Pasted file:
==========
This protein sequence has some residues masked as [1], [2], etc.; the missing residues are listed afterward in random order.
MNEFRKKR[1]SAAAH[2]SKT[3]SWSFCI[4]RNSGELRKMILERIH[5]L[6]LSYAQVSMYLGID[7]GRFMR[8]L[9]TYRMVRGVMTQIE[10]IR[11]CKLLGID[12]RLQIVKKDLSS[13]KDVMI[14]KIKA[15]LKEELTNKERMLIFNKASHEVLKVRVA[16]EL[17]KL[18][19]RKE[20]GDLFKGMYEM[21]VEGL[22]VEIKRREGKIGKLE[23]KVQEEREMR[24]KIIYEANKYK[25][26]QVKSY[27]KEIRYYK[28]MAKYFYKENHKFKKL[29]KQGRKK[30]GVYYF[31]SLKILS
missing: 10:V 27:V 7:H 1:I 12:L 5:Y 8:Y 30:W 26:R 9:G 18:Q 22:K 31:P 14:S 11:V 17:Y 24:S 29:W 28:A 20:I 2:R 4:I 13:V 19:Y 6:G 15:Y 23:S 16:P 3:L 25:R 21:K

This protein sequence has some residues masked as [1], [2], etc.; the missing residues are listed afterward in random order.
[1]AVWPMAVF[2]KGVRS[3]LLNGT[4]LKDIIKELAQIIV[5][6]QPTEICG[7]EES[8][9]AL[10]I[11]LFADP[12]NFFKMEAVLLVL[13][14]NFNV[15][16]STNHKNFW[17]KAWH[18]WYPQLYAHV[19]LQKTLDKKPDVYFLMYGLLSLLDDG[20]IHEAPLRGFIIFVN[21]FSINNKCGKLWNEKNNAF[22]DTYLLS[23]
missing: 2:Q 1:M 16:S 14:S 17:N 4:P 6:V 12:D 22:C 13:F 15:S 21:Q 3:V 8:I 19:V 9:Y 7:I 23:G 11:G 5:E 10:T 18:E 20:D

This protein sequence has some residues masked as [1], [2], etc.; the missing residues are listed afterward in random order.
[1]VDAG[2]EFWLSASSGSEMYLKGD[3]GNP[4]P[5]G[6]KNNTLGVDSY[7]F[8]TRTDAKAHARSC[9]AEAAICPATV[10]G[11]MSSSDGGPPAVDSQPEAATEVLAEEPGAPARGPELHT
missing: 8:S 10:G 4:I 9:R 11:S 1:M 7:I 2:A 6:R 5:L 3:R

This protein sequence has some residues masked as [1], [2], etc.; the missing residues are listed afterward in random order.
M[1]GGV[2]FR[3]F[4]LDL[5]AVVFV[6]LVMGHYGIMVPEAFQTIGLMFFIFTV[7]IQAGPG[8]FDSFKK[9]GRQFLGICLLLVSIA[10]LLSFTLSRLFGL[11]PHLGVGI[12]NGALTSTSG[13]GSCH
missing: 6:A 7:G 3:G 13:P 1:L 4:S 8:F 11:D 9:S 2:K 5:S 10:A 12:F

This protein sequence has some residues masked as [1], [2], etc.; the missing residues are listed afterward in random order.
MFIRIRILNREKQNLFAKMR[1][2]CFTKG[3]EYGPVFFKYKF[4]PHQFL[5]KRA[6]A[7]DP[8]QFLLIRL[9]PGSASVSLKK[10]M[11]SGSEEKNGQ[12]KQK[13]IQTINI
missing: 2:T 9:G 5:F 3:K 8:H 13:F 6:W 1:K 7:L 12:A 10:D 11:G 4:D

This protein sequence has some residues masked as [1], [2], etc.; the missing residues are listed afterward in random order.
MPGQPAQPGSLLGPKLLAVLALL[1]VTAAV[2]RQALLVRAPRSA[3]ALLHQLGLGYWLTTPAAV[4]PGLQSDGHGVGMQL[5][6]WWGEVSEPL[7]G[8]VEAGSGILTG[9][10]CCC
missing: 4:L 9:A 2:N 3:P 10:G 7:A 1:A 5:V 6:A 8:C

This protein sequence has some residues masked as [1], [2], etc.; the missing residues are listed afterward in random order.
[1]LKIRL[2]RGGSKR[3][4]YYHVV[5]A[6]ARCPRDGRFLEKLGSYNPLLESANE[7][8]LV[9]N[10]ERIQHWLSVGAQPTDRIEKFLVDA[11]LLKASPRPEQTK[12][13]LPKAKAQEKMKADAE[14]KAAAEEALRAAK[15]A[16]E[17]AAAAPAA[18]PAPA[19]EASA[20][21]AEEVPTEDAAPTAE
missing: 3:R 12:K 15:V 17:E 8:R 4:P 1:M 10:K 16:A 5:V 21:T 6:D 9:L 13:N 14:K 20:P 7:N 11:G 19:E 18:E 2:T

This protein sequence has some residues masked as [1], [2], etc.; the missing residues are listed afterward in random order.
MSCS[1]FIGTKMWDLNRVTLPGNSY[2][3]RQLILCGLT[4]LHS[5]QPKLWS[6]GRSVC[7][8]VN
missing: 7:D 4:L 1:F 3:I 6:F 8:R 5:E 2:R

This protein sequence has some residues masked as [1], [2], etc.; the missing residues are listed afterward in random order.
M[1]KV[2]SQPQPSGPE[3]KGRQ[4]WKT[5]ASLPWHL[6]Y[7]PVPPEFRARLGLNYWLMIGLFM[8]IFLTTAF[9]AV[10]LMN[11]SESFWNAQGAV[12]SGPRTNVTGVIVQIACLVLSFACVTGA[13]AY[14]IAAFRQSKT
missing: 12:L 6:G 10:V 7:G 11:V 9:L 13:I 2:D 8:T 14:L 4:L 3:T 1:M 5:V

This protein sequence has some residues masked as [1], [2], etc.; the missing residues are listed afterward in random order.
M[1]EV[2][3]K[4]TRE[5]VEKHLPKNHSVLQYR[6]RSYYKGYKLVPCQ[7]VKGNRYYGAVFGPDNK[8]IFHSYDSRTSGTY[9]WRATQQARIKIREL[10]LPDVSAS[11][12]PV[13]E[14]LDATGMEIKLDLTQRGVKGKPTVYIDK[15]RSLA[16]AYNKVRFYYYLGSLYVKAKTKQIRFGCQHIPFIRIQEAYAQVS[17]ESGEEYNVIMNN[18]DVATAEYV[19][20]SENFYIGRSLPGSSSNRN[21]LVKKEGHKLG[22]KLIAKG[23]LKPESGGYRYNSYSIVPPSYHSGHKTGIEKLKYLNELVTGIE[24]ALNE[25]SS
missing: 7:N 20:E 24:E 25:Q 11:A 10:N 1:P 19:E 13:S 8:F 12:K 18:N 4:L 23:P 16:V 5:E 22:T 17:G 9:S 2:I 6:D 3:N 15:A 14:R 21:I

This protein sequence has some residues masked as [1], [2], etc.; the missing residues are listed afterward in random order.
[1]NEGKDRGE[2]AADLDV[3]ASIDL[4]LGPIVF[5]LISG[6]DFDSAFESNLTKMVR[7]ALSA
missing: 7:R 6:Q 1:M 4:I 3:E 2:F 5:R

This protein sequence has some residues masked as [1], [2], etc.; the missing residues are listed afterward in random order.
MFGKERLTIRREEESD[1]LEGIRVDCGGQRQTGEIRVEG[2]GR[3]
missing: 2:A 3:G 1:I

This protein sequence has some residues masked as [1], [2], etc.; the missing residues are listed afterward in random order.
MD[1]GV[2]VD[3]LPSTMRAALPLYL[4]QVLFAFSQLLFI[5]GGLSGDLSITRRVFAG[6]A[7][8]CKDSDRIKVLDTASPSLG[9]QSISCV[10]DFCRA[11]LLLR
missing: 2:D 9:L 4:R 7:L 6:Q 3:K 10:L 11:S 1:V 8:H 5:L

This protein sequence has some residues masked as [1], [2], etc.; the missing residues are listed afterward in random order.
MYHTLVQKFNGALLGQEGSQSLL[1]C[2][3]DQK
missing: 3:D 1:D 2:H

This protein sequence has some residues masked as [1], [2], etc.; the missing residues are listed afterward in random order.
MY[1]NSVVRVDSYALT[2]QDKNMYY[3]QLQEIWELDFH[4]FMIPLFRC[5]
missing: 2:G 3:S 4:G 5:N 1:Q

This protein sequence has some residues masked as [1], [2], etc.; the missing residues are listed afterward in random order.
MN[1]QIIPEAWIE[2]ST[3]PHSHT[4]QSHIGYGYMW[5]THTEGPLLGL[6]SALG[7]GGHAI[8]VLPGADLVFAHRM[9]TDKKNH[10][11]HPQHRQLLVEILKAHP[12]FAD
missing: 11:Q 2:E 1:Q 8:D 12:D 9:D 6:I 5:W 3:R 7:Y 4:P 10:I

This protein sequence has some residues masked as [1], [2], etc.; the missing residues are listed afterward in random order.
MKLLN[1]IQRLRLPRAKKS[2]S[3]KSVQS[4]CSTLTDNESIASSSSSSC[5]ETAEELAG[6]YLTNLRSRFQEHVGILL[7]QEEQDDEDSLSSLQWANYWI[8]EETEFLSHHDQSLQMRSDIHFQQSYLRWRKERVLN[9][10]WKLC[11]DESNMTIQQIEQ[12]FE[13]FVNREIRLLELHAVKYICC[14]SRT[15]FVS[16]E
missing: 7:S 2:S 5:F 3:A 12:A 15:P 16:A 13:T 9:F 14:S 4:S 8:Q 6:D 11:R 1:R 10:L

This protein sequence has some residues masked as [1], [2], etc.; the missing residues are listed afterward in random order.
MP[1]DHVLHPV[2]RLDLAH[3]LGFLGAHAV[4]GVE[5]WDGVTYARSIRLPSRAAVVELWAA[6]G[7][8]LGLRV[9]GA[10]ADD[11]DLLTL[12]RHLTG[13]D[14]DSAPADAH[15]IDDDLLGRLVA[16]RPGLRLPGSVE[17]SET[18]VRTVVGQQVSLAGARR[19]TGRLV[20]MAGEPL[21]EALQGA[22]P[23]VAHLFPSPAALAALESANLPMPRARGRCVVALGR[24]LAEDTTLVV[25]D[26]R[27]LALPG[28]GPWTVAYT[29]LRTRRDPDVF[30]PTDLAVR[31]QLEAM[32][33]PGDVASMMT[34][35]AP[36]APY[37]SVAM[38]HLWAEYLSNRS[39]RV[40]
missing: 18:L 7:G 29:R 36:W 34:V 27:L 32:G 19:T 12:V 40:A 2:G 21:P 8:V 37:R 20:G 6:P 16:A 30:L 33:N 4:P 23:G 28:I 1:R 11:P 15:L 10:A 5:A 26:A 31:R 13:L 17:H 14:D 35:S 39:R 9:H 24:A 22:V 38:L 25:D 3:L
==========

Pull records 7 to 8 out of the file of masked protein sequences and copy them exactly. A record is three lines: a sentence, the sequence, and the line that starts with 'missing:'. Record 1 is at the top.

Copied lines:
This protein sequence has some residues masked as [1], [2], etc.; the missing residues are listed afterward in random order.
[1]LKIRL[2]RGGSKR[3][4]YYHVV[5]A[6]ARCPRDGRFLEKLGSYNPLLESANE[7][8]LV[9]N[10]ERIQHWLSVGAQPTDRIEKFLVDA[11]LLKASPRPEQTK[12][13]LPKAKAQEKMKADAE[14]KAAAEEALRAAK[15]A[16]E[17]AAAAPAA[18]PAPA[19]EASA[20][21]AEEVPTEDAAPTAE
missing: 3:R 12:K 15:V 17:E 8:R 4:P 1:M 10:K 16:A 5:V 21:T 6:D 9:L 13:N 14:K 20:P 7:N 11:G 19:E 18:E 2:T

This protein sequence has some residues masked as [1], [2], etc.; the missing residues are listed afterward in random order.
MSCS[1]FIGTKMWDLNRVTLPGNSY[2][3]RQLILCGLT[4]LHS[5]QPKLWS[6]GRSVC[7][8]VN
missing: 7:D 4:L 1:F 3:I 6:F 8:R 5:E 2:R